LLNL has established guidelines for dealing with steady-state (nonvarying) magnetic fields such as direct current electric and subradio frequency fields (Health and Safety Manual Supplement 26.12). The guidelines are designed to limit potential exposures by restricting access to authorized personnel only and limiting the duration of exposures.
Most lasers are capable of causing eye injury to anyone who looks directly into the beam or its mirror reflection. In addition, high power laser beams can burn exposed skin. Lasers are classified into four categories based on their potential impacts to human health. Class 1 lasers are not capable of causing damage to human health. Class 2, 3, and 4 lasers may cause damage to the eyes if viewed directly or as a result of reflection. Class 3 and 4 lasers also pose a hazard to the skin from direct beams and reflections. Each employee who operates Class 3(b) or 4 lasers is required to have an eye examination, complete a laser safety training course, read and understand the Facility and Operational Safety Procedures, and complete any other training required by the employee's division or department. Operational Safety Procedures are required for many laser operations involving Class 2, 3, and 4 lasers, and engineering controls are implemented to ensure that the beam is controlled and incidental exposures are limited (LLNL, 1990e).
Class 3 and Class 4 lasers include those with a broad range of radiant powers and energies, from those with minimal potential for causing eye hazards to those capable of causing severe skin burns and significant eye injury. Worker exposure is limited by controlling access to the area, conducting a baseline eye examination, posting warning signs and labels, and installing warning devices and safety interlocks on doors to control access. In addition, for many Class 3 and Class 4 lasers, the entire beam path is enclosed and equipped with an interlock that prevents operation of the laser system unless the enclosure is properly secured. In instances when Class 3 and 4 lasers are outside enclosures, Operational Safety Procedures (OSPs) are required; for Class 3 lasers, OSPs may be required.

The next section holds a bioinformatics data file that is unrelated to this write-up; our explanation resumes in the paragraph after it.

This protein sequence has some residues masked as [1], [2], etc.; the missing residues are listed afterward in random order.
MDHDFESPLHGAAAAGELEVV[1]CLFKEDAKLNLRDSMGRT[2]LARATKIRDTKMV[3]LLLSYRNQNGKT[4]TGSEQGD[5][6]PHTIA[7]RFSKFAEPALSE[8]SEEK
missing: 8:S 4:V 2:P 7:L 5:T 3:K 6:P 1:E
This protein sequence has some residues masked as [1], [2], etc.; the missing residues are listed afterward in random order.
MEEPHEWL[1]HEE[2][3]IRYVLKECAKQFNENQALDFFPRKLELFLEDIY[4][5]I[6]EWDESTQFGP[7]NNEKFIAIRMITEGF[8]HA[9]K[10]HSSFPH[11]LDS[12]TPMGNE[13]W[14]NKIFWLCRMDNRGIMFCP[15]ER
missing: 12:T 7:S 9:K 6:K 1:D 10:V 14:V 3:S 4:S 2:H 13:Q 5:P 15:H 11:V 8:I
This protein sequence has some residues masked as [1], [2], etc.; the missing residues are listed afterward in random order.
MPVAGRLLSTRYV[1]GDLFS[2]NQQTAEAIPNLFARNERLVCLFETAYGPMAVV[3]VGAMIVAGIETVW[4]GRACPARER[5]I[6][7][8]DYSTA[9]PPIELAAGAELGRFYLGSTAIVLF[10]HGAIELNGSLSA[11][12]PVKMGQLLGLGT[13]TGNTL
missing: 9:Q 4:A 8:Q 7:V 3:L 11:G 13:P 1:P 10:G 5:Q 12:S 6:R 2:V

There were only two incidents reported in 1990 involving lasers. No injury resulted from these incidents (LLNL, 1991i).
There has been one case since 1986 in which a worker was injured while working with a laser. A technician who was not wearing eye protection experienced retinal bleeding and permanent eye damage when a laser beam reflected into the technician's eye.
Employees exposed to noise levels in excess of those allowable by LLNL (and OSHA) standards (85 dBA) must be placed on a hearing conservation program. They are provided with hearing protection devices (earplugs and earmuffs) and instructed on noise hazards and the proper use of hearing protection. The employees are also placed on a regular schedule of audiogram tests to assess and monitor the onset and development of hearing loss. The Hazards Control Department supports LLNL personnel by measuring existing levels and exposures, or by making suggestions about noise control (Schweickert and Rosen, 1984). The preferred approach is to use engineering controls to reduce or eliminate any potentially harmful sources of noise.
San Joaquin Valley Fever